The Immunity Syndrome... you’d almost expect the Alphans to find themselves in a giant amoeba, but that’s a different show. However, the title isn’t the only thing this story shares with Classic Star Trek. It took me 47 episodes to notice, but Helena must have been a distant relative of Doctor McCoy – she spends far more time on the command deck than in medbay! The episode also shares some ideas with other classic Trek episodes, as we’ll see below.
The Alphas are passing a planet that appears to be earthlike. They go on a survey mission but when one of the random crewmen is exposed to a flashing light; he goes mad and tries to kill Tony. Tony gets the upper hand, kills him instead, then is exposed to the same light and goes mad. Koenig and crew go searching. Meanwhile the atmosphere is turning toxic and all their equipment begins breaking down. Food and water becomes lethal. What’s happening on the planet is very similar to Trek’s The Way to Eden with an idyllic planet that is deadly to the touch. Then the Alphans encounter a buried ship. They unearth it and find a corpse that has conveniently left messages in English for anyone who finds him. And that’s when we find out what drove Tony mad…
So the first question dawned on me before the atmosphere started going bad. They can’t find Tony and Maya has a propensity for turning into a bird. Why not get her there to do a flyby and locate their missing crewman? After finding and subduing Tony, the crew are in a pickle since they can’t leave the planet; they realize nothing metal can last so they can’t be rescued because Eagles are mostly metal. So Helena and Maya – the two most seniro officers on the base – leave in a glider. By the time they arrive, Koenig has listened to all of the alien’s messages and learned that there is an immortal alien that just wants to communicate with people, but drives them mad in the process. (Not sure how the alien learned this – he says a flaw in the eyes of a specially crafted suit made it where they could not communicate, but he seems to know a lot about the creature.)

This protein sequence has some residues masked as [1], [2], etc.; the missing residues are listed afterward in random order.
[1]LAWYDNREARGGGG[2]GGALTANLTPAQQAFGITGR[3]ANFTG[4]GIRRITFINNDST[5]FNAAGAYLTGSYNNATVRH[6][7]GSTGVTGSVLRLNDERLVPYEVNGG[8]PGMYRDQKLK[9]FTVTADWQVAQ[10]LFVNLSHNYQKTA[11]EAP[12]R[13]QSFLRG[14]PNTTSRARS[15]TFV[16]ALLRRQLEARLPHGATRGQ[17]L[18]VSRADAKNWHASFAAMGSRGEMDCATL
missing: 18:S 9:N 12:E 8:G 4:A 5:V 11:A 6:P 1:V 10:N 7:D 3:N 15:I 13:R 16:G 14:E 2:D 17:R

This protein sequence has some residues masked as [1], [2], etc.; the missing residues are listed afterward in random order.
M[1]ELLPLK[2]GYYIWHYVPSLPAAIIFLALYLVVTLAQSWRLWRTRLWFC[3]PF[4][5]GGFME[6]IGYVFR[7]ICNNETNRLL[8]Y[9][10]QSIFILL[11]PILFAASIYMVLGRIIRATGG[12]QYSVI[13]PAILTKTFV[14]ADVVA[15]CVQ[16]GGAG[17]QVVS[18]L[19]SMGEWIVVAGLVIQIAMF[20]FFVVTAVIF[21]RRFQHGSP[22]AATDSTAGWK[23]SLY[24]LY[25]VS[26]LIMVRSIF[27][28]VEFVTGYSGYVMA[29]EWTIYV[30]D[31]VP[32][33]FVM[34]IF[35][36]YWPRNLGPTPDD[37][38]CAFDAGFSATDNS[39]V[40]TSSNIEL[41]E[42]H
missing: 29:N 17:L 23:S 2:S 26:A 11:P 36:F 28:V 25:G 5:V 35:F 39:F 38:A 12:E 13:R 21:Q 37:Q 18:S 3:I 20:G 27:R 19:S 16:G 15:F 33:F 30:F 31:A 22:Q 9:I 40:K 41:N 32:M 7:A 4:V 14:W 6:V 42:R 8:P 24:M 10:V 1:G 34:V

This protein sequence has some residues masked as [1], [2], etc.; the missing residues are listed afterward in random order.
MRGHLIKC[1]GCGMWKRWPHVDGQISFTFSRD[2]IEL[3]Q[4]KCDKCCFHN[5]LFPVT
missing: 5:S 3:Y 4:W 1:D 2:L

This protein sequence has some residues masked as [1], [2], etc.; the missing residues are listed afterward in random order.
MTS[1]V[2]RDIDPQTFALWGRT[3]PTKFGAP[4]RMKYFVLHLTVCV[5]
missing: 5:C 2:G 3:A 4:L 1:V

That brings up the next Trek connection. The immortal extrovert drives people mad on sight, not unlike Trek’s Medusan in Is There in Truth No Beauty. Koenig has to have a special visor that blocks out all sight to go to meet the alien of flashing lights. Now, all of this leads to a great message. The alien does manage to communicate, also conveniently in English (more or less) and says “I am I”. He doesn’t understand that there are other beings. When he learns more, he is saddened by the pain he caused and helps the Alphans leave. Koenig offers the best message of the 48 episodes: Each of us must discover who we are. I was impressed; Captain Belligerent offered something helpful. Wow.
But there are so many things that make me laugh in this series. “Eagle 1” is used (and frequently destroyed) in nearly every episode. Does no one like referring to any others? Can’t they use Eagle 34? Also, when Koenig first finds the dead alien, he spins the chair around and a scream is heard. Who screamed? Sure it was unsettling, but was it Carter? Poor Aussie! It sure wasn’t Koenig! And I love the line, “We can’t build a communicator out of plastic.” Since I had the toy, I can tell you they absolutely can! Lastly, I take notes and sometimes write a few of these at the same time. This takes place 2310 days into their journey but that overlaps with an episode from a few weeks ago: The Lambda Factor. I begin to think Helena makes up the mission statement as she goes.
Though I watched these in order, this was a far better episode than what actually ended the series. More on that next week. But that still can’t make up for the shortcomings. ML